UNITED NATIONS -- Chinese President Hu Jintao is expected to announce today a sweeping climate change package that some here claim may elevate China to a leadership position on climate change.
While the details are still cloaked in mystery, U.N. climate chief Yvo de Boer and others close to China's climate negotiating team say it will likely take the form of a "suite" of voluntary targets for emissions with domestically enforceable measures. It will include standards for China's industrial-sector emissions, automobiles and new targets for building efficiency.
De Boer called the plan "very ambitious" and suggested it will increase pressure on the United States to commit to a target.
"It will take Chinese emissions very significantly away from where they would have been, and it will take China to become the world leader on addressing climate change," he said. "It will be quite ironic to hear that tomorrow expressed in a country [the United States] that is firmly convinced that China is doing nothing to address climate change."
In addition to domestic targets, China appears poised to launch a voluntary carbon-trading system. Yesterday, the China Beijing Environmental Exchange announced it will create a Chinese carbon standard, dubbed the "Panda Standard." It plans to release more details this afternoon.
Nearly 100 world leaders will meet today for U.N. Secretary-General Ban Ki-moon's first-ever Summit on Climate Change. The one-day meeting on the eve of the 64th U.N. General Assembly is aimed at sparking the political momentum needed for countries to reach a global deal in Copenhagen this December.
President Obama will address the session this morning. Climate activists said leaders are counting on him to show the world that the United States, which walked away from the 1997 Kyoto Protocol, is now willing to lead the world on curbing emissions.
Yet with domestic cap-and-trade legislation delayed in the Senate, perhaps until 2010, the attention in New York has shifted to China. Together, the United States and China emit nearly half the world's greenhouse gases, and commitment from both countries is considered crucial to any new treaty.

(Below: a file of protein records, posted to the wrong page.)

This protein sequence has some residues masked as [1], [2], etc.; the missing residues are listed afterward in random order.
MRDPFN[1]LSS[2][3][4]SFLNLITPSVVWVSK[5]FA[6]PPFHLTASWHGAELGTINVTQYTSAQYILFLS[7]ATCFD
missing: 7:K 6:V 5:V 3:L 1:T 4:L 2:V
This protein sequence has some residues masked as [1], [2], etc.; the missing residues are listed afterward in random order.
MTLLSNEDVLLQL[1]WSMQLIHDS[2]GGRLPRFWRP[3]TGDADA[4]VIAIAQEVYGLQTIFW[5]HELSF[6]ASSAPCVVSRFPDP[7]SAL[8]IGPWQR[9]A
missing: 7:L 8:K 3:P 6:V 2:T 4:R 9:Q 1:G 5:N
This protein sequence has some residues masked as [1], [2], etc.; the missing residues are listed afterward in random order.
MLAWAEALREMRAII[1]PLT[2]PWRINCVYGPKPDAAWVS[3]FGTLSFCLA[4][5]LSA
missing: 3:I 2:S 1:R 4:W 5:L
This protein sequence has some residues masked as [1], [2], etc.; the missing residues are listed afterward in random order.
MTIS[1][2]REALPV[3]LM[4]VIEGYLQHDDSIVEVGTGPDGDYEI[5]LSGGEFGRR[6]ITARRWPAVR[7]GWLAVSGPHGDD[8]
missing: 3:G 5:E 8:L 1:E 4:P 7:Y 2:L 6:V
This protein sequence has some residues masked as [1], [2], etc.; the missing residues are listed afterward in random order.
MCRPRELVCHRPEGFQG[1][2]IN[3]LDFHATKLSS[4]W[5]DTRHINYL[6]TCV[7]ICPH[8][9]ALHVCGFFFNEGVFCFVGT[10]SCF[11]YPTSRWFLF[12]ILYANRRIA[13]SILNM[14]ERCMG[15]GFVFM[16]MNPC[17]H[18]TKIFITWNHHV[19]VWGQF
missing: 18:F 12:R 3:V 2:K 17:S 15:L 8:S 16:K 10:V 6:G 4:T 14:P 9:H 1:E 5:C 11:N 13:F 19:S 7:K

An 'ironic' challenge to the U.S.
The United States insists it will not enter a treaty unless it makes demands from fast-developing nations as well as industrialized ones. China, along with other developing nations, meanwhile, has insisted that the United Staes act first and also deliver significant financing to help poor countries adapt to the impacts of climate change.
De Boer called it "ironic" that "the countries President Obama was calling on to engage are showing leadership to a degree that the international community is saying, 'Where is the U.S. on all of this?'"
Already, though, a number of critics are are raising questions about China's announcement. Derek Scissors, an expert at the Heritage Foundation, said he believes Chinese leaders will simply "repackage" steps they're already taking -- steps that Scissors said are insignificant without serious steps to significantly scale back fossil fuel production.
Scissors said a meaningful target that included some form of international transparency would make waves in Congress, but predicted that anything short of that would fall flat.
"If it doesn't get the coal portion of the energy mix back to where it was in the '90s, it doesn't matter. None of it matters," he said.
A signal that will motivate U.S. senators?
William Chandler, an expert on energy and climate at the Carnegie Endowment for International Peace, said he believes China's announcement could change the international political dynamic.
"I believe that there are enlightened senators on both sides of the aisle who understand the significance of what China is doing who would welcome this," he said. But, he added, "I also think there's a fringe who will always use suspicions about China to undercut any deal, and I don't think China can do anything about that."
Asked whether China's commitments would be subject to international verification, de Boer suggested that might depend on whether the country's actions were linked to international funding.
"The world is not expected to take China's word, but in a process like this, words are very important," he said.
Meanwhile, tomorrow, small island states and other vulnerable countries will try to remind industrialized nations about the stakes.
In meetings yesterday, the Alliance of Small Island States pushed an international commitment to limit global temperatures to a 1.5 degree Celsius increase over preindustrial levels. That's more ambitious than the currently agreed-upon limit of a 2 degree increase.
"More recent science shows that we are on track for sea level rise of at least 1 and maybe 2 meters by the end of the century. That would spell disaster, even disappearance, for some of our islands," said AOSIS Chairwoman Dessima Williams.
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